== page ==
Campaign Life Coalition has criticized the federal government’s decision to limit access to abortion information from Statistics Canada record keeping.

The federal agency announced that abortion data will no longer be collected by Statistics Canada, but by the privately run Canadian Institute for Health Information (CIHI). The CIHI was established in 1994 by merging two non-profit, non-governmental organizations. StatsCan is soon to release its 1994 abortion information, but all future data on the subject will be collected by the new institute.

Information on abortion has been maintained by the health division of Statistics Canada since 1969. The information is vital not only to Campaign Life Coalition and other pro-life organizations, but to health researchers throughout the country. Back in 1986, a StatsCan proposal to drop abortion information was met with a hail of protest from pro-life groups, sociologists and medical researchers.

The decision is eliminate abortion figures from Statistics Canada will make it more difficult to understand the nature of the practice in the country, says Lyn Smith, a pro-life researcher.

“These statistics are of vital importance to the health of Canadian women,” Smith told The Interim. “We must have full access to information if we are going to understand such problems as the link between abortion and decreased fertility, or abortion and breast cancer.”

Smith said Statistics Canada has been providing less information about abortion since 1986. The decision to devalue abortion statistics was based on budget factors and on the agency’s belief that abortion has lost social relevance in Canada.

“Why on such a vital women’s health issue have we started to receive less and less information?” Smith wondered. “We have to know how all the medical information breaks down,” she said. “Statistics Canada should continue with what used to be a very efficient record keeping system.”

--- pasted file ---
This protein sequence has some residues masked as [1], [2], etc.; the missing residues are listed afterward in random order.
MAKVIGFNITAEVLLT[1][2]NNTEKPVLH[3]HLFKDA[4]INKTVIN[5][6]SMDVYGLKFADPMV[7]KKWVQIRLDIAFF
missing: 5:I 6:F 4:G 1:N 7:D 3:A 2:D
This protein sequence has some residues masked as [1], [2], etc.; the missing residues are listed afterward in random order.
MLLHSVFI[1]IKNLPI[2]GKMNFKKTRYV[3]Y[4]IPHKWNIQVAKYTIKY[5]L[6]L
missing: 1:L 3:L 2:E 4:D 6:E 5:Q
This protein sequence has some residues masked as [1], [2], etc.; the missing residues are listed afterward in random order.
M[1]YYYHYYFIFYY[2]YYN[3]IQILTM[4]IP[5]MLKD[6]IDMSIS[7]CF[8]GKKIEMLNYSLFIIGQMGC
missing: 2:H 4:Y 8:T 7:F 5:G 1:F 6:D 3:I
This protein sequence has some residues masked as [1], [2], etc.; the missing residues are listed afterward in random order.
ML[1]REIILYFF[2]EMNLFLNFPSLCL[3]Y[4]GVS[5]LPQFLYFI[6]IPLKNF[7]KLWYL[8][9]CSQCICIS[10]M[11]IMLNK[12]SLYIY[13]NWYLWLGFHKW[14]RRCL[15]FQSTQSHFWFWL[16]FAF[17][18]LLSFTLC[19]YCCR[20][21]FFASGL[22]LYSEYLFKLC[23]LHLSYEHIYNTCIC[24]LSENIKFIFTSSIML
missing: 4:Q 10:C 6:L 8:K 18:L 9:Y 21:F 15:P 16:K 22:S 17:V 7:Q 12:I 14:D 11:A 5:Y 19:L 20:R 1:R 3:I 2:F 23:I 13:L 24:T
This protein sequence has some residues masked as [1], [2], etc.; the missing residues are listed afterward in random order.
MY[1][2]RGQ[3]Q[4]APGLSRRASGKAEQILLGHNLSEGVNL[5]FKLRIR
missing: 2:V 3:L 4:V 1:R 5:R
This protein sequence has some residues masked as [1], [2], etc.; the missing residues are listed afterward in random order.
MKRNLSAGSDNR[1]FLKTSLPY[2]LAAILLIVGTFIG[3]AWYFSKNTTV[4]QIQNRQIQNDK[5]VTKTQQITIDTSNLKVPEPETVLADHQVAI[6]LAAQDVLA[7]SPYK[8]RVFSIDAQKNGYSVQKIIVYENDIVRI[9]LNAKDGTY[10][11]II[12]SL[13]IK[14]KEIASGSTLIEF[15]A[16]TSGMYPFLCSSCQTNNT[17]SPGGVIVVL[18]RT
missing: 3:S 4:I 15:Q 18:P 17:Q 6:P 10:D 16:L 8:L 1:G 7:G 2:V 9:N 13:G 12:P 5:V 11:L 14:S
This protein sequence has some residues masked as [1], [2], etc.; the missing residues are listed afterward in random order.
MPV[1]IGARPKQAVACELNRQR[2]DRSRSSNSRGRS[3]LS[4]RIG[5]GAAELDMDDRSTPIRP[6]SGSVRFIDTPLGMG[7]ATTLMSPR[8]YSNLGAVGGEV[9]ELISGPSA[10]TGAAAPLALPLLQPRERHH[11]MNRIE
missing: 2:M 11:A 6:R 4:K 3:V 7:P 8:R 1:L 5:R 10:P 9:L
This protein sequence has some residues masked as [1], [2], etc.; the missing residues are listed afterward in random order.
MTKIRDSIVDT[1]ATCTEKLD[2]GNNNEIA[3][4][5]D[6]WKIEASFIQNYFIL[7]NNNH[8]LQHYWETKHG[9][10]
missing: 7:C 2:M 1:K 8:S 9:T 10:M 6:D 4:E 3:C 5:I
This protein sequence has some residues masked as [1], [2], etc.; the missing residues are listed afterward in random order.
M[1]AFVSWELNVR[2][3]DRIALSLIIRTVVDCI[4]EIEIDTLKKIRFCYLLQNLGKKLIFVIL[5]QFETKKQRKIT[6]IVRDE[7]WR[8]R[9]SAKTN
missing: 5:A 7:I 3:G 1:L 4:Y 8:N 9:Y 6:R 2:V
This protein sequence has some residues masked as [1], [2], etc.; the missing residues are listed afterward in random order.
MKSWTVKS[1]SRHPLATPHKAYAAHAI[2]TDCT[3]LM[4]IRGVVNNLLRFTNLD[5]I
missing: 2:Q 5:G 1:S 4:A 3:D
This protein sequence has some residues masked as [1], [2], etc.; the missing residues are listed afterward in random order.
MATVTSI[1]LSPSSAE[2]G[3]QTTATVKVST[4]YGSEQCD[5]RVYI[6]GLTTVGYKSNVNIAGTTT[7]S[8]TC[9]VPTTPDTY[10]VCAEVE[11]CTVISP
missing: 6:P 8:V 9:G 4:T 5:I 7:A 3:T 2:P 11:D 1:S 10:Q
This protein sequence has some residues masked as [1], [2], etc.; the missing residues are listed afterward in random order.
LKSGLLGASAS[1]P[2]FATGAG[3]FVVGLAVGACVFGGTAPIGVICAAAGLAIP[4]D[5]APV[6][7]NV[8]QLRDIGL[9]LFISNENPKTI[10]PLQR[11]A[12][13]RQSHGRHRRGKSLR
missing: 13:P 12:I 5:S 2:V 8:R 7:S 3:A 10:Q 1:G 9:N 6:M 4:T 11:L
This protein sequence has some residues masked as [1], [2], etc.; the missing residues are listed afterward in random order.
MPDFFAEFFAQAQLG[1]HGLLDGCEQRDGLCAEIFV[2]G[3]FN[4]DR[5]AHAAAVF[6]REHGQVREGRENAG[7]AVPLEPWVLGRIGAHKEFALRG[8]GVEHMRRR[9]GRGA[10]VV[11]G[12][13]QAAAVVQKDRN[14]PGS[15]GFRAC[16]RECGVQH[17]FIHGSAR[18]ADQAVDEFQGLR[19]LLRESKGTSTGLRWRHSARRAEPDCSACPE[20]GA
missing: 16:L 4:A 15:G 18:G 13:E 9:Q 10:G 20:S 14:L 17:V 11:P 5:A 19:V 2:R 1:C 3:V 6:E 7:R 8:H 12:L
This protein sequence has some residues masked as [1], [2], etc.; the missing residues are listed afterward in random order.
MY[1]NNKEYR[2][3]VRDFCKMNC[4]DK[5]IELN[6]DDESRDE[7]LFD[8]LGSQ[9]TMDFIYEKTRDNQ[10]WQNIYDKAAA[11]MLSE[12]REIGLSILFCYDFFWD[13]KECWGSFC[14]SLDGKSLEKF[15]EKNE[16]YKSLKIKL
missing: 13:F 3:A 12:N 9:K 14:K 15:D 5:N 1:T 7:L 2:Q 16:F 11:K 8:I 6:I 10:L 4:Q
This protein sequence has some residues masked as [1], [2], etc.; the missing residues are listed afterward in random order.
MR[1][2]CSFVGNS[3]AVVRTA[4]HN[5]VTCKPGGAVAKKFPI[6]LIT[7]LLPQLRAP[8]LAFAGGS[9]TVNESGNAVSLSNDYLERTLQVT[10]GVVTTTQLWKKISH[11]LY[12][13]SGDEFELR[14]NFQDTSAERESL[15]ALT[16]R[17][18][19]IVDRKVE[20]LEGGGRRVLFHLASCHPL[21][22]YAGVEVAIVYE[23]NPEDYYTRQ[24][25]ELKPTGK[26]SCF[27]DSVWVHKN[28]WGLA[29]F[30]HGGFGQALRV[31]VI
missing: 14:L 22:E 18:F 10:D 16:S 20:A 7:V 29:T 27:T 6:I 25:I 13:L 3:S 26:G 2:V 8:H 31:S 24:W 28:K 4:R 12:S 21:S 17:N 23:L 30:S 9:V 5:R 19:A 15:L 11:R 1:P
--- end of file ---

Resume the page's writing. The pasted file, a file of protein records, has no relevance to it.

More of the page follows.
In May, Smith prepared the research paper “Canadian Abortion Statistics and Statistics Canada Health Division”. In it, she outlined how even before the latest decision, complete information on women undergoing therapeutic abortion in Canada is readily available. In addition to providing only piece-meal information on abortion, Statistics Canada is now making it more difficult to appreciate the true nature of abortion in the country.

“It is impossible to assess the impact of the rising incidence of abortion among Canadian women because fewer and fewer statistics are being made available each year in the Statistics Canada Health Division Reports,” Smith said in the report.

Janet Hagey, director of Statistics Canada’s Health Services Division, denied that the agency is attempting to restrict abortion information. She said the transferring of abortion statistics to the Canadian Institute for health information will not limit access to women’s health research. “The move is just another way of meeting our recordkeeping needs,” Hagey told The Interim. “All the pertinent information, including that on abortion, will continue to be collected and made available.”

Statistics Canada recently came under fire from some quarters for its decision to discontinue record keeping on marriage and divorce. Many conservative groups said the decision indicates a declining respect for family issues on the part of the federal government.

The criticism of Statistics Canada coincides with recent complaints that the agency has moved away from its role as an objective fact-gathering service. Some critics suggest Statistics Canada has begun to slat its research to promote various social agendas, including a redefinition of marriage and family and support for a host of feminist concerns.